FC: Richard Forno on Congress' "cyberterrorism" bills

From: Declan McCullagh (declanat_private)
Date: Sat Feb 02 2002 - 01:02:59 PST

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    ---------- Forwarded message ----------
    Date: Fri, 01 Feb 2002 12:24:54 -0500
    From: Richard Forno <rfornoat_private>
    To: declanat_private, politechat_private
    Subject: Comments on Recent Security Legislation Proposals
    A few comments on the two pieces of legislation making the security news
    this week - the "Cyberterrorism Preparedness  Act" and the "Cyberterrorism
    Preparedness  Act" of 2002. Pardon the parts that sound like a rant, but
    sometimes, a rant is a good thing. :)
    Reference: http://www.fas.org/irp/congress/2002_cr/s1900.html
    When will Congress and the US Government get over their infatuation with the
    sensational term "Cyber"?? Professionals in the security field rarely if
    ever use the term "cyber" anymore.  Our elected leaders sound like a bunch
    of uninformed cable news analysts with their constant use of 'cyber'
    buzzwords - although the moniker  'cyber-clueless' seems appropriate for
    many of these folks given what I've seen so far. 'Cybersecurity' is a
    meaningless term that tells me that nine times out of ten, the person saying
    it has little or no understanding of information assurance practices.
    Note both of these proposed Acts throw large money for research and
    long-term analysis of security-related problems. It seems to me there's more
    money being spent analyzing our problems than actually addressing them, even
    though we already KNOW what (and where) the problems are!
    For those that don't yet know, the government continues to ignore the clear,
    present, and immediate issues in favor of long-term 'problem deferrments'
    because of two words - ignorance and politics...the things that make
    Washington go 'round and 'round year after year.
    Comments on  - "Cyberterrorism Preparedness  Act of 2002".
    Note in the definitions for this bill there is not one reference to
    "cyberterrorism" yet it's the short name of the introduced legislation. One
    wonders again how many times we'll see "terrorism" in the short name of a
    bill just to garner attention and make it sound Homeland-Security-ish.
    Seems like anything with the word "terrorism" in it is almost guaranteed to
    reach a floor vote in the House and Senate these days. That being said, I
    wonder how long until our favorite industry cartels - the RIAA and MPAA  -
    begin lobbying to introduce the "Entertainment Terrorism Prevention Act" to
    classify anyone not buying multiple identical copies of copy-protected
    content as terrorists and a threat to national economic welfare and security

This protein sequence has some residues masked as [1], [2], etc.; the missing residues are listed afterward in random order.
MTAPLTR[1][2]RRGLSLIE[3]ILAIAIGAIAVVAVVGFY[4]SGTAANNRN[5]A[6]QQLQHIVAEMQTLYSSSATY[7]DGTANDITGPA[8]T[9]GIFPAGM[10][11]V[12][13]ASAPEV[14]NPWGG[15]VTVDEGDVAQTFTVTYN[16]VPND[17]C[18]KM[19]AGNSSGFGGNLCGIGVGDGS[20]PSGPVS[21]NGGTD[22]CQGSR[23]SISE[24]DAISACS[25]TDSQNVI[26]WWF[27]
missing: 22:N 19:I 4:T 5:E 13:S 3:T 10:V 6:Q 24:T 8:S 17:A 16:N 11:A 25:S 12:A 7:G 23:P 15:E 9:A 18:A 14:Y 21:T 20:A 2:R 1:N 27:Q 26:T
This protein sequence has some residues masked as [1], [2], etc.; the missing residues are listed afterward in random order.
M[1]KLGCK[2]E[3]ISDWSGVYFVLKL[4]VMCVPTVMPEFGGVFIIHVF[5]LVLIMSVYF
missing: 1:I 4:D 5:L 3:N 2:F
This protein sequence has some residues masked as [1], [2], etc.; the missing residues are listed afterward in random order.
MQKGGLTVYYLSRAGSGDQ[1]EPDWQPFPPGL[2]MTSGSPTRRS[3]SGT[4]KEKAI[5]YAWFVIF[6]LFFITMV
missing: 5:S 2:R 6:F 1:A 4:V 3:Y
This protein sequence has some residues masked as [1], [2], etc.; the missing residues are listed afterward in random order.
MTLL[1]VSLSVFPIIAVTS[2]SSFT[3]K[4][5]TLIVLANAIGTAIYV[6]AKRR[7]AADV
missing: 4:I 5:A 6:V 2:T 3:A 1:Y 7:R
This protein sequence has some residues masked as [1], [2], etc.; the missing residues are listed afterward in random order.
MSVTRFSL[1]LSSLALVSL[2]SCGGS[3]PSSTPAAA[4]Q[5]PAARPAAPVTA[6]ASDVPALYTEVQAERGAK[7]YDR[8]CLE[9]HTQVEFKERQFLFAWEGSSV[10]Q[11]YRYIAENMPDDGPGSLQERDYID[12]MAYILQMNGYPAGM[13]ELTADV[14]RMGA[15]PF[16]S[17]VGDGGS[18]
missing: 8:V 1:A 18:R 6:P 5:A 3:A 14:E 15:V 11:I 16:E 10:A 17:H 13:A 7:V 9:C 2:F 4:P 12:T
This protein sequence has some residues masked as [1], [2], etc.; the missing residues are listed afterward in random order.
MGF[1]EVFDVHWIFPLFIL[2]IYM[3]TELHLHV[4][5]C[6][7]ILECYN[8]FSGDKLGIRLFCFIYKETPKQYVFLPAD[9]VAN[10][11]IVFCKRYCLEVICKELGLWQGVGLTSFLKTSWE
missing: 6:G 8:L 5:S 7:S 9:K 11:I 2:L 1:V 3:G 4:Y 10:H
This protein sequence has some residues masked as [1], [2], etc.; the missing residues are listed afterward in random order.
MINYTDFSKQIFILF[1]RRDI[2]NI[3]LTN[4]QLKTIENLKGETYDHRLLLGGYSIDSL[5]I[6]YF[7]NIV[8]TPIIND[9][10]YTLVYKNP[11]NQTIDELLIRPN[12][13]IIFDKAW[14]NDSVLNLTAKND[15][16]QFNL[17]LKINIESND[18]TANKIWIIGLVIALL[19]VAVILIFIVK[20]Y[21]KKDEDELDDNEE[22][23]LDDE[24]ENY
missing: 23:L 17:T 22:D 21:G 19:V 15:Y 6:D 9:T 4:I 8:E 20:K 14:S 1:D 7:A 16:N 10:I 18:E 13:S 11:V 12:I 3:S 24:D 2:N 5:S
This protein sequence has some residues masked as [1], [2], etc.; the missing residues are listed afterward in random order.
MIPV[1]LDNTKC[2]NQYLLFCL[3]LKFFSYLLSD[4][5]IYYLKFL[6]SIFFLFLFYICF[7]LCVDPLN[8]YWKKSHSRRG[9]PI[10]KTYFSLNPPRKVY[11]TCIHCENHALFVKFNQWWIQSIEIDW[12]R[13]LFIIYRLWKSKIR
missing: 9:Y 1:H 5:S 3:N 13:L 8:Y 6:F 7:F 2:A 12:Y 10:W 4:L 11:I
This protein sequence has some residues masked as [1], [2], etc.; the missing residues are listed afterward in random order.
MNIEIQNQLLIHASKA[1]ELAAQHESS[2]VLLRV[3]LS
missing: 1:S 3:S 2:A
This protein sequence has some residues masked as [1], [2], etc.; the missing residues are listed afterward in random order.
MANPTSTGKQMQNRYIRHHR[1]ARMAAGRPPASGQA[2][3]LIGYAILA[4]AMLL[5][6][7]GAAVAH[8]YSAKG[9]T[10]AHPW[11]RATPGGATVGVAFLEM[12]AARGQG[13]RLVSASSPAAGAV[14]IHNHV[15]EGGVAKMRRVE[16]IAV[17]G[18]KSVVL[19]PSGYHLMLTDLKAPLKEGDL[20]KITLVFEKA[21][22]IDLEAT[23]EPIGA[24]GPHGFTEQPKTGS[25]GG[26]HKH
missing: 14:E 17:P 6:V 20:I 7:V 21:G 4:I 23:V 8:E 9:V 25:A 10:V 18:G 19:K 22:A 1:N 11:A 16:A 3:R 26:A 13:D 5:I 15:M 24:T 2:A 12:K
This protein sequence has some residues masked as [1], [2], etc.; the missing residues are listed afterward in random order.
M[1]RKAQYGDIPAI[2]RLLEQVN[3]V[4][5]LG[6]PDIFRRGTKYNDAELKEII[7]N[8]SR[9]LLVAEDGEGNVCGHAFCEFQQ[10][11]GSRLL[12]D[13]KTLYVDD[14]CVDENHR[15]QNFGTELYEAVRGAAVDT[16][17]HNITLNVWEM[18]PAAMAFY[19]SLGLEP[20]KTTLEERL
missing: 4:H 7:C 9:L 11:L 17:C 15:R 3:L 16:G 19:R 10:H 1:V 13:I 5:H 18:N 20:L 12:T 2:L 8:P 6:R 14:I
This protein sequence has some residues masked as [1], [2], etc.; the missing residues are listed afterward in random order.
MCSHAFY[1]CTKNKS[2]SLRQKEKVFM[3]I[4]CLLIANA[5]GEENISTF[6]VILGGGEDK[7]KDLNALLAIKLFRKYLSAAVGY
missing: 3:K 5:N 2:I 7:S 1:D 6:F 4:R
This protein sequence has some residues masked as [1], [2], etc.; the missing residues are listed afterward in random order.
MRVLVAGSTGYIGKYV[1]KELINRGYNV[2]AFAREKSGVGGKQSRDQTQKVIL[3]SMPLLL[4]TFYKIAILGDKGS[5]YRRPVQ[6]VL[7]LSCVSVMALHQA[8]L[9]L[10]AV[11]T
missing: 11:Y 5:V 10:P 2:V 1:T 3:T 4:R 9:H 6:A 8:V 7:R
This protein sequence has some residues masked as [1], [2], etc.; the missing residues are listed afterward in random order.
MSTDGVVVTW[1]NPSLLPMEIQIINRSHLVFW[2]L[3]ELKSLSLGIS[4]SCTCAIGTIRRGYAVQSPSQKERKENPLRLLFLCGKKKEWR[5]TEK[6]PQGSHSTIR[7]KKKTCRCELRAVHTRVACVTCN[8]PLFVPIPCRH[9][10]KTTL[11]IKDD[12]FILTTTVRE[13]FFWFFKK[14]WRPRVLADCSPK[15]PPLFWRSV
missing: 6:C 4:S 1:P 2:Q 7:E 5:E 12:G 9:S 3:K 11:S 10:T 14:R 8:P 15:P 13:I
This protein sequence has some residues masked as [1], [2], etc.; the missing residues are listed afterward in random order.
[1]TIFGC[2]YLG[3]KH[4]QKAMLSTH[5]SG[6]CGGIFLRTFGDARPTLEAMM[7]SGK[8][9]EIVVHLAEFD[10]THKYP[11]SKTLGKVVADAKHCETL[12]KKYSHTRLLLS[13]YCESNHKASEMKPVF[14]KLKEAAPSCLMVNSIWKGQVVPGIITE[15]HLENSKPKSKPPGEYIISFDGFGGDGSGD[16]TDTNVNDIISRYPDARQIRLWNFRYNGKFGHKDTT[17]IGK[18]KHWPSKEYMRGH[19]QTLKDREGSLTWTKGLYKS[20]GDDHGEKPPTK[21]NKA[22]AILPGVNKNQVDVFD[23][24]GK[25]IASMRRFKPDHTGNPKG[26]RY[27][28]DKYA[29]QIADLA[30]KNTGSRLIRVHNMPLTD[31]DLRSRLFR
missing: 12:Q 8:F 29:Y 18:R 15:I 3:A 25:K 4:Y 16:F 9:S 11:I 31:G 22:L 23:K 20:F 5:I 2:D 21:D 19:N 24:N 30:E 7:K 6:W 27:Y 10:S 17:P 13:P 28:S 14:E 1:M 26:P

(wait - Jack Valenti did that two years ago in a Senate hearing); and if
    certain folks in government and the private sector have their way, the
    "Knowledge-Based Terrorism Preparadness Act" will prohibit anyone from
    knowing anything that could harm anyone at any time in any fashion. (Okay,
    that's a bit far, but you get the idea....)
    FWIS, this Act proposes to create yet another government bureaucracy to
    support long-term projects, research, and guidance. Yet there's once again
    NOTHING to address immediate, tactical, already-known vulnerabilities in our
    national information infrastructure.
    This is simply another strategic, not tactical or operational, approach to a
    partial solution. 
    Comments on - "Cyberterrorism Preparedness  Act of 2002".
    How quickly people forget that waving a magic wand, getting a certification
    or degree does not make someone an instant professional in ANY discipline,
    contrary to what the companies/vendors/lawmakers preach and think.
    In this Act, the definition of what constitutes courses in 'cybersecurity'
    leads me to believe that any institution teaching students how to deploy
    routers, build networks, or troubleshoot Windows could qualify it under this
    program. An interesting stretch, if not a partially  valid statement. For
    now, I'll agree with it.
    FWIS, this proposed bill establishes professional criteria for the initial
    crop of 'cybersecurity professors' but does not specify what criteria or
    professional involvement/activities they must continue to perform to remain
    eligible for program participation, nor does it specify what the school must
    do to insure that their intitial crop of 'cybersecurity' professors don't
    become tenured and fall into that 'tenured tunnel-vision job-is-safe rut'
    that many of us have suffered through as either students or departmental
    colleagues - leading to poor education and classroom lectures based on
    antequated knowledge. We need to ensure these professors have, and continue
    to conduct, truly recognized research, writing, and operational work in the
    security arena, otherwise this grant program becomes nothing more than
    academic welfare for our universities and will hinder, not help, our
    national information security posture.
    If done correctly - this could become a beneficial program for the security
    profession - and as a security professional, I'm thankful for any qualified
    assistance we could get in this field. As with all things, the proof will be
    in the first crop or two of graduates. If this program can produce graduates
    that have the academic technical background -and- the appropriate hands-on
    expertise (from internships or relevant lab work) it may indeed become a
    good program....book-smarts, like an industry or vendor certification, won't
    cut it alone. 
    Time will tell on this one.
    (See also my Securityfocus column "White House CyberSecurity - Jobs,
    Research, and Rhetoric, but Few Results" at
    Just a few thoughts.
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